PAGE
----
Yet the 2015 Worldwide Threat Assessment of the U.S. intelligence community submitted recently to the Senate Armed Services Committee has explicitly conceded that the risk of “cyber Armageddon” is at best “remote.” In other words, it’s entirely safe to ignore the hyperbolic bluster of the Cult of Cyberwar. Despite what we’ve been told the Emperor is naked.
What society has witnessed is what’s known in the public relations business as threat inflation. It’s a messaging tool that’s grounded in human emotion. Faced with ominous prophecies by trusted public servants the average person seldom pauses to consider the likelihood of ulterior motives or perform a formal quantitative risk assessment. Most people tacitly cede to the speakers’ authority —given that most speakers are, or were, high-ranking officials— and accept their graphic worst-case scenarios at face value.
The American public saw threat inflation back in the 1950s when American leadership hyperventilated over the imaginary Missile Gap. We saw it once again before the invasion of Iraq when President Bush spoke of a nuclear “smoking gun that could come in the form of a mushroom cloud.” And after reading through the various cyber metaphors described earlier it’s hard not to recognize the fingerprints of threat inflation at work.
The goal of threat inflation is to stir up anxiety, to foment a profound sense of apprehension so that the public is receptive to marketing pitches emerging from the defense industry. Studies conducted by accredited research psychologists demonstrate that anxious people will choose to be safe rather than sorry. In the throes of an alleged crisis, anxious people aren’t necessarily particular about the solution as long as it’s presented as a remedial measure; they don’t care much about the ultimate cost or the civil liberties they relinquish. They’re willing to pay a steep price to feel safe again.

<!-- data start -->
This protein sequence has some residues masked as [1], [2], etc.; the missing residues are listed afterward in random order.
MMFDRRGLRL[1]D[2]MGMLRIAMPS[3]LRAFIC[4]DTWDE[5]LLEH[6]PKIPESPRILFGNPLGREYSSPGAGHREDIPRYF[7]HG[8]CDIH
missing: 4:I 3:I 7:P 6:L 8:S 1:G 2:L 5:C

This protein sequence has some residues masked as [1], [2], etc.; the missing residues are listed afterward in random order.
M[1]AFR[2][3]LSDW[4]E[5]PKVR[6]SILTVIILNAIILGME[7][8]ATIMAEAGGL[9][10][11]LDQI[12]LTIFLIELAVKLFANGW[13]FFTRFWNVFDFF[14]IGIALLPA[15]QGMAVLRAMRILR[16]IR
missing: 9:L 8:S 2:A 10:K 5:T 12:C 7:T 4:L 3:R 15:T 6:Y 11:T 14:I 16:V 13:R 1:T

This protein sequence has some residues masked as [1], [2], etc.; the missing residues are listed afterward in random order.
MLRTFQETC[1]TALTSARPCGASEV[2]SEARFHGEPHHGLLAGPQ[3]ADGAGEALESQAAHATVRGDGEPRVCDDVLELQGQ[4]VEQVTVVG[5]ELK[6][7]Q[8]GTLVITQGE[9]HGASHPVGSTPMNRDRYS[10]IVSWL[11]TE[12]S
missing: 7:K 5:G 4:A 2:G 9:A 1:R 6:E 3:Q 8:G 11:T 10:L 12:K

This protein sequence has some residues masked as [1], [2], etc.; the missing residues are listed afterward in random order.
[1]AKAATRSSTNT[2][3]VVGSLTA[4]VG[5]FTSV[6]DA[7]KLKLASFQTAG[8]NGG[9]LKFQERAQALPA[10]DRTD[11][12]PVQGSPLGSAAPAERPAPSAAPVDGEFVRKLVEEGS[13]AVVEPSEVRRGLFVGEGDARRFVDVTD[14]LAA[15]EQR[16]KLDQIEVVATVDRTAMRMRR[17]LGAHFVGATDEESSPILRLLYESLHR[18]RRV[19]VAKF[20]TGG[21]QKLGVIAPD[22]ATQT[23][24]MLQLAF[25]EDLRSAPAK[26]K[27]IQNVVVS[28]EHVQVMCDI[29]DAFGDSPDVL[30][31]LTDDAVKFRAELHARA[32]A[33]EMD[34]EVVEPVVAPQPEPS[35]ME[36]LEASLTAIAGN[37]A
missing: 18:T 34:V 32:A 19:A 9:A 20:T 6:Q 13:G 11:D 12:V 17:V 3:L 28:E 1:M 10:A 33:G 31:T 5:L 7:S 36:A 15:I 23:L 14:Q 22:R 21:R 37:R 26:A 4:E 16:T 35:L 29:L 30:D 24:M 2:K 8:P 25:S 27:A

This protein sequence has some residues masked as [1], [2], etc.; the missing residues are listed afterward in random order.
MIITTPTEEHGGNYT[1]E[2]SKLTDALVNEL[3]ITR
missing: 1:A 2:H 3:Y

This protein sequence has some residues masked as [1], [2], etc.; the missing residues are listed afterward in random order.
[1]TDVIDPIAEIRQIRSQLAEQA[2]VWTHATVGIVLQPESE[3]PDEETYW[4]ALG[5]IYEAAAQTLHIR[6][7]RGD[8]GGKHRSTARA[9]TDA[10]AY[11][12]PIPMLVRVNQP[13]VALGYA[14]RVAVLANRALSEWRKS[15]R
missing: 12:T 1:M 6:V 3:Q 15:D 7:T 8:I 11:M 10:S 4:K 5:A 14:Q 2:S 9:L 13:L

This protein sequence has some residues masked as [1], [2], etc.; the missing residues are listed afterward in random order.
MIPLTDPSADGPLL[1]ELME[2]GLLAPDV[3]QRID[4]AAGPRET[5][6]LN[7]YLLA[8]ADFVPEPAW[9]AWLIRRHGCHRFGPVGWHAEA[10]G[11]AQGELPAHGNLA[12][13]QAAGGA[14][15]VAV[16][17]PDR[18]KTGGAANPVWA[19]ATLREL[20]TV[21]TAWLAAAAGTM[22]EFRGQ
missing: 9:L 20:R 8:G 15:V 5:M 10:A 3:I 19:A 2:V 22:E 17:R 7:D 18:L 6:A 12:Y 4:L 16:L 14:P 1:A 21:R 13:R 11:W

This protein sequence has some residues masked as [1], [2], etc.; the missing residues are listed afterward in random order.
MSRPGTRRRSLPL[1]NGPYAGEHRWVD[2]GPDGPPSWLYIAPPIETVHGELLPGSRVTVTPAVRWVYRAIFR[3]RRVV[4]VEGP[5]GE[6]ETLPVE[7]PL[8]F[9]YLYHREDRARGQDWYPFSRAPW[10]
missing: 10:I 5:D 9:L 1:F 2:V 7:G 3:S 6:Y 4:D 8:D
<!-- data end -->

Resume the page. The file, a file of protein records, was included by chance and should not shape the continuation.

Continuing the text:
So it is that American intelligence services have raised a global panopticon and in doing so engaged in clandestine subversion programs that span entire sectors of the economy. Speaking to the public our leaders justify mass surveillance in terms of protecting the American public against terrorists. Speaking to each other intelligence officers disparage iPhone users as ‘zombies’ who pay for their own monitoring. This sharp contrast underscores an insight provided by whistleblower Ed Snowden in an open letter to Brazil. In particular Snowden stated that “These programs were never about terrorism: they’re about economic spying, social control, and diplomatic manipulation. They’re about power.”
This process, of capitalizing on deftly manufactured emotional responses, has been called securitization and it puts the economic and political imperatives of corporate interests before our own. An allegedly existential threat like cyber Armageddon can presumably justify any cost in the throes of a crisis mentality. This is exactly what powerful groups are betting on.
But just because there are several types of insurance doesn’t mean consumers should go out and buy all of them. Prudent buyers won’t pay any price to be safe, they purchase coverage strategically. There are prices that clear-headed people won’t pay. Something to remember when the term “national security” appears in public debate.
Bill Blunden is an independent investigator whose current areas of inquiry include information security, anti-forensics, and institutional analysis. He is the author of several books, including The Rootkit Arsenal , and Behold a Pale Farce: Cyberwar, Threat Inflation, and the Malware-Industrial Complex. Bill is the lead investigator at Below Gotham Labs.
They say the first step is admitting you have a problem. But sometimes that’s the easy part.